Ivan Lodnia Erie Otters
Ivan Lodnia of the Erie Otters. (Photo by Aaron Bell/OHL Images)

Lodnia maintains that “every guy is really good on our team, so every line you have chemistry with,” but the Russian Line seems to be clicking on the ice and beginning to produce some measurable results. Lodnia has now passed previous team points leader Kyle Maksimovich in the standings with 53 points on the season. Both Golod and Poddubnyi have had a goal in the last four games since the creation of the Russian Line, and Lodnia has had two assists thus far. The Otters are coming off back-to-back road wins, an area that they had previously struggled with this season, having only won two total away games prior to Feb. 1. They have now doubled that figure with wins in North Bay and Sudbury.

Maxim Golod

Rookie Maxim Golod moved into Taylor Raddysh’s spot on the first line while he was playing for Team Canada in this year’s World Junior Tournament in Buffalo, NY. Of course, Raddysh was traded to the Soo Greyhounds immediately following the conclusion of the tournament and subsequent lifting of the OHL trade freeze, so his interim position had the potential to become permanent.

Coach Hartsburg moved Golod around a lot before he landed on the Russian Line, and there will indubitably be many more iterations of lines before the season is up. That being said, Golod’s relatively consistent point production no matter what line he is on is a testament to not only his versatility as an individual player, but also Lodnia’s statement about the ease of fostering chemistry amongst all sorts of different line combinations on this up-and-coming Otters team.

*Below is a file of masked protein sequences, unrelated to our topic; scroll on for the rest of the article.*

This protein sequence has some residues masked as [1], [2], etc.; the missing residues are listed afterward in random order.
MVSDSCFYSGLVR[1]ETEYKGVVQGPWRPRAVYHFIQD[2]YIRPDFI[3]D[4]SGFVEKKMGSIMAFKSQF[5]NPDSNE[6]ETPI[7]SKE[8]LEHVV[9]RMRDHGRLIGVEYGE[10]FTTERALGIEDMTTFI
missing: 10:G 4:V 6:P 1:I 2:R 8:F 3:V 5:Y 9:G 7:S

Golod’s parents immigrated to Canada from a city in Russia not that far from Poddubnyi’s hometown of Sarov. Golod was born in Concord, Ontario, but Russian is still his first language. He added English and French to his repertoire as a product of growing up in Canada, for the trifecta. Although Poddubnyi allegedly says that Lodnia has a “bit of an accent” compared to them when speaking Russian, communication between the linemates is still smooth and seamless.

Golod really enjoys playing on a line with two other Russian-speakers and even maintains that it adds an extra layer of strategy to the drawing board for games.

“We get to communicate in a different language and none of the other guys know what we’re going to do, whether it’s off the faceoff or just calling for the puck,” Golod says of playing against opposing non-Russian speaking players. “We talk off the draw [in Russian] so the other guys don’t even know what we’re doing sometimes.”

It’s rather remarkable how Golod’s trilingualism is able to help overcome the language barrier between the Otters, and simultaneously weaponize that same innate barrier that exists when it comes to playing opposing teams.

NHL Central Scouting has Max Golod on their radar already, listing him as the 118th North American Skater in the 2018 NHL Central Scouting Midterm Rankings. The future of the Otters is bright, with draft picks restocked and rookies ready to make an impact in the coming seasons.